On Jan. 15, 2020, the California Supreme Court granted, and then deferred further action on, the appeal of a lower appellate court’s opinion in Gonzales v. San Gabriel Transit, Inc. pending its disposition of Vazquez v. Jan-Pro Franchising Int’l, Inc., which takes up the common issue of whether the Dynamex decision applies retroactively. Last year, … Continue Reading

New York Seasonal and Holiday Employees

The holidays are upon us, NYC is bustling with tourists, and, with the typical surge in business this time of year, employers may be thinking about adding a few employees to their December and January schedules. This GT Alert provides important considerations with respect to those seasonal employment offers, including minimum wage, sexual harassment training, … Continue Reading

Reminder: Jan. 1, 2020, Effective Date Quickly Approaching for New Overtime Rules

The U.S. Department of Labor (DOL) final rule raising the annual minimum salary requirements for the Fair Labor Standards Act (FLSA) overtime exemptions for executive, administrative, and professional employees is effective Jan. 1, 2020. Employers who have not yet begun or completed their audit and review of their employee classifications should immediately start the process … Continue Reading

2019 Employment Law Snapshot: New Jersey, New York, and Pennsylvania

In 2019, New Jersey, New York, and Pennsylvania each enacted substantial legislation affecting companies that employ individuals in those states. This GT Alert provides a summary of the most significant of these legislative changes and will help employers stay abreast of the changes relevant to their businesses. Please note that the laws described extend protections to … Continue Reading

Employment and Pension Law Update 2019: The Netherlands

This GT Alert provides an update on employment and pension law in the Netherlands for 2019. Topics covered include diversity in boards of larger companies; the Balanced Labour Market Act (Wab), effective 1 January 2020; amendments to restructuring rules applied by the Employee Insurance Agency (UWV), effective 1 October 2019; Dutch pension system reforms; and … Continue Reading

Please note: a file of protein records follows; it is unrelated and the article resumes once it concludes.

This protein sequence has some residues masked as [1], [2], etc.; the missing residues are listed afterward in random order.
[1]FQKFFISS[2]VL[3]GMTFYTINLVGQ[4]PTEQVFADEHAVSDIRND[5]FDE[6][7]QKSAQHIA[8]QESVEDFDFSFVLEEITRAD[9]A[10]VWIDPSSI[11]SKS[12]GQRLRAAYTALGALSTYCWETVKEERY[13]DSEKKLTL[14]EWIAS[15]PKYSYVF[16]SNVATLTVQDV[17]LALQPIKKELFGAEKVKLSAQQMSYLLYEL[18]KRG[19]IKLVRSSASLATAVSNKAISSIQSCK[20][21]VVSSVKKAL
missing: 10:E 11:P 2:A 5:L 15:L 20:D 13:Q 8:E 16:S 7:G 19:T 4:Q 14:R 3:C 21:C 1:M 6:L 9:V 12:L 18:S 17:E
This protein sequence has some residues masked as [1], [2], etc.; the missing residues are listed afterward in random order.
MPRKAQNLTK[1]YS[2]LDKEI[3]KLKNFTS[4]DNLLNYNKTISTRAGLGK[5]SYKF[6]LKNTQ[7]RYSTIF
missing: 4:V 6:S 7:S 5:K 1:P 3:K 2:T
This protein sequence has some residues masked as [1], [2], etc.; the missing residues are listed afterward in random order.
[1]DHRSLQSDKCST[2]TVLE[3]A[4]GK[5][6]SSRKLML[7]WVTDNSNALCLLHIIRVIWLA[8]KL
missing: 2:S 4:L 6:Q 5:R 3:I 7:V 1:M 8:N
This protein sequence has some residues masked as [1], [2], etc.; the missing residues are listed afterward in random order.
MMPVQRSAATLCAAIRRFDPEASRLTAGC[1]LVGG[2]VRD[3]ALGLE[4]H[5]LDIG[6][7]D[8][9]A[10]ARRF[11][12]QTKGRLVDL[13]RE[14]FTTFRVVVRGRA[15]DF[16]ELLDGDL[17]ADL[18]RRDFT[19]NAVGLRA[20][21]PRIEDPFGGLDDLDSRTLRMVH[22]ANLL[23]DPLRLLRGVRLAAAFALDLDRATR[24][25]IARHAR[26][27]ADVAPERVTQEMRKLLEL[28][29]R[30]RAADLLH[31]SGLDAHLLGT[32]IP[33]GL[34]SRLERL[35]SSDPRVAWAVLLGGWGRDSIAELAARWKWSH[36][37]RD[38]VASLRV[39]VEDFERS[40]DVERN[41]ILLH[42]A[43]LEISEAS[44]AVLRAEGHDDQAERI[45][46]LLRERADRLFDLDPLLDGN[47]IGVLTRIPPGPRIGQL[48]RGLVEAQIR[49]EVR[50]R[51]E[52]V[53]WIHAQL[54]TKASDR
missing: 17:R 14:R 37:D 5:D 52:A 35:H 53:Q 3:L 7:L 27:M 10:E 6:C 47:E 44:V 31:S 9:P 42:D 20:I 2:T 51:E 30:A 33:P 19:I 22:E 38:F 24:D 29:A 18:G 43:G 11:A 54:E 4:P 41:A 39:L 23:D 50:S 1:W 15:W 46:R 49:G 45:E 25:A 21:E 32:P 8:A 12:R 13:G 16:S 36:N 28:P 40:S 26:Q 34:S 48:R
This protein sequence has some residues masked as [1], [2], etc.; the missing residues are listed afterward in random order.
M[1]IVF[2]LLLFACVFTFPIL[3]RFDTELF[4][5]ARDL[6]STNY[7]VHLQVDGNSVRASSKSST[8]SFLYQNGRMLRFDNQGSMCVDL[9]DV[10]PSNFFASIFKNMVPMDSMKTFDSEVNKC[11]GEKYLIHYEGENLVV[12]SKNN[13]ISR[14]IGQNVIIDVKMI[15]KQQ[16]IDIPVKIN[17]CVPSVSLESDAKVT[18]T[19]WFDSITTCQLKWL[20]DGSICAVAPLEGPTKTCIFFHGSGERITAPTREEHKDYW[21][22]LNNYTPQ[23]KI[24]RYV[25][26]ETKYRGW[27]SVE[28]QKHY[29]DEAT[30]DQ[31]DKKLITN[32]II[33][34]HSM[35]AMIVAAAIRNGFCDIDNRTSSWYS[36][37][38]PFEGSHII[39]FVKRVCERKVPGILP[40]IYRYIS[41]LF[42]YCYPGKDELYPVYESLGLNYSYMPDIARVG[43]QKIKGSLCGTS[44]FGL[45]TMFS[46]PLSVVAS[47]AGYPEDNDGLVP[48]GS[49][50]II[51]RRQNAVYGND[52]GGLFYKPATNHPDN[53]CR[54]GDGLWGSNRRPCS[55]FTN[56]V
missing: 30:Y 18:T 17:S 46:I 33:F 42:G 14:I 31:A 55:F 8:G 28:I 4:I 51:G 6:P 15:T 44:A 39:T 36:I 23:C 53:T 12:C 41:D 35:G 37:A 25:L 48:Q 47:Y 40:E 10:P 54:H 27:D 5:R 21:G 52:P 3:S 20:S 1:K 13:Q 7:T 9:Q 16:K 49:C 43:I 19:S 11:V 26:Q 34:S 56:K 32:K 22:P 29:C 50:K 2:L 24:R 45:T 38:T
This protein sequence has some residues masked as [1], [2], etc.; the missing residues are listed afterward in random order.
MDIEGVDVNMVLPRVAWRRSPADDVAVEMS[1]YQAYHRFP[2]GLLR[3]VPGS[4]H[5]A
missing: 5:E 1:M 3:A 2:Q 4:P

Reminder: Oct. 9, 2019, Deadline Approaches for New York Sexual Harassment Prevention Training

New York employers have until Wednesday, Oct. 9, 2019, to train each of their employees on sexual harassment prevention. The training must be conducted annually thereafter, and must satisfy all of the statutory requirements for content and interaction. Employers who have not yet conducted training should do so as soon as possible. For more information, … Continue Reading

Department of Labor Announces Final Changes to Overtime Rules

The U.S. Department of Labor (DOL) on Sept. 24, 2019, announced a final rule raising the annual minimum salary requirements for the Fair Labor Standards Act (FLSA) overtime exemptions for executive, administrative, and professional employees. The final rule, effective Jan. 1, 2020, will significantly impact businesses. Experts predict the rule could result in the reclassification … Continue Reading

AB5 Update: California Legislature Seeks Shake-Up of Gig Economy; Any Impact of CA Independent Contractor Laws on Franchisors Remains Unclear

On Sept. 18, California Gov. Gavin Newsom signed Assembly Bill 5 (AB5) into law. AB5, effective Jan. 1, 2020, seeks to codify and clarify a California Supreme Court case (Dynamex Operations West, Inc. v. Superior Court of Los Angeles), which dramatically changed the standard for determining whether workers in California should be classified as employees … Continue Reading